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What to Do After a Deployment | U.S. PATRIOT NEWS & REVIEWS

What to Do After a Deployment

So I covered what to do before a deployment. Luckily for you, you listened and are now facing no repercussions from decisions you made. You’re back stateside and life is good. But watch out, because your life is about to get interesting. So, let me guide you through a post-deployment transition.

You Have a Ton of Money, Don’t Spend All of It

If you got married right before you deployed, this will not be a problem for you. The chances of your spouse spending exactly all of the money are pretty high. However, if you followed my other advice you’re still single. This means there’s probably more money in your bank account than you’ve ever seen. We’re talking about tens of thousands of dollars here.

Now, how you want to spend your money is how you want to spend your money, but I will tell you this: watching your bank account slowly dwindle is one of the most depressing things you will ever see. If you want to party, yeah do that. Booze is the number one reason people decide to re-up. If you want a new car, buy one. Just remember that the likelihood of you having this much money at one time again is close to zero. Spend wisely.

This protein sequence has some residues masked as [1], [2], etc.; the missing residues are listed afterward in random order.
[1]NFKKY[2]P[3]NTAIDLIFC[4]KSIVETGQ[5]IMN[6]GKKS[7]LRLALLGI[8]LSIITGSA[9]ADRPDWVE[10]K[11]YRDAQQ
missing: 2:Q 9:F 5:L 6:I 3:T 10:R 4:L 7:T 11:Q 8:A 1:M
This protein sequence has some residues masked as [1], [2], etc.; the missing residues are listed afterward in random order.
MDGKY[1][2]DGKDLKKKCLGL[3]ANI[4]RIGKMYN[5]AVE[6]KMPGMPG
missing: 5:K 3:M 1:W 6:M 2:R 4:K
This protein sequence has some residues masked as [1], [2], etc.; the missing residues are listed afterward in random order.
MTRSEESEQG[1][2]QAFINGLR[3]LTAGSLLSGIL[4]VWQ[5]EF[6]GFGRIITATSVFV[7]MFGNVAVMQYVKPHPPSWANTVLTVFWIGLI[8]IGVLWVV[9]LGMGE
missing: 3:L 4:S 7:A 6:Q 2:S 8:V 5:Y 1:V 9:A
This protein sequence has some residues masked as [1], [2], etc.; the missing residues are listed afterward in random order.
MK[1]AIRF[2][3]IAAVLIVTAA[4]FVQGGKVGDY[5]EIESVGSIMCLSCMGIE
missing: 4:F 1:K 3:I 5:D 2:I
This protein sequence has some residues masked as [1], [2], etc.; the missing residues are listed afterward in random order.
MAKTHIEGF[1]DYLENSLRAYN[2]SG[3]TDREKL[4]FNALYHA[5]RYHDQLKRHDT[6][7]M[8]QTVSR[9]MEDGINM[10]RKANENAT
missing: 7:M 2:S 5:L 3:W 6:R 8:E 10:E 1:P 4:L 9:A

Return HomeMaybe Don’t Drink So Much

You’re an adult. You can do what you want. Imbibing in alcohol is a military past time. Having a beer and shooting the shit or getting drunk and dancing with the locals is normal. Just realize that alcoholism among those who have deployed is higher than those who have not, with National Guard and Reserve members topping out as the highest at risk. There’s nothing wrong with drinking with friends and celebrating, but maybe it’s time to rethink some things when you get so drunk you crash your car into a shed.

If You’re Having Issues, Get Help

As I mentioned previously, those who have deployed are at a higher risk of having a drinking problem. This usually coincides with depression, anger issues and PTSD because alcohol is used to cope with these issues.

Look, it can be hard to come back. You may have lost friends or seen some fucked up shit. Even if you didn’t see combat, you still might have some issues you need to deal with. Regardless of how your deployment went, people will have changed and it’s difficult to understand why they are not the exact same as you left them.

Not dealing with these problems will lead to issues at work, issues at home and even suicide. Military veterans are twice as likely to commit suicide as their civilian counterparts. That is shocking and unacceptable, which is why the military has finally taken serious steps. There’s now over 900 programs the military has put in place. The only problem with that though, is they might not be coming directly to you.

If you’re having trouble you need to talk to someone. A good place to start is this page. There’s links there, provided by the VA, to help you through it. You served your country. Now it’s time for your country to serve you.

Disclaimer: The content in this article is the opinion of the writer and does not necessarily reflect the policies or opinions of US Patriot Tactical.

Mark Wasson

Mark spent 7 years in the Minnesota National Guard as a combat medic. When's he's not busy losing friends, he's drinking with his dog. Befriend him on Facebook or follow him on a Twitter that he doesn't use.
Mark Wasson
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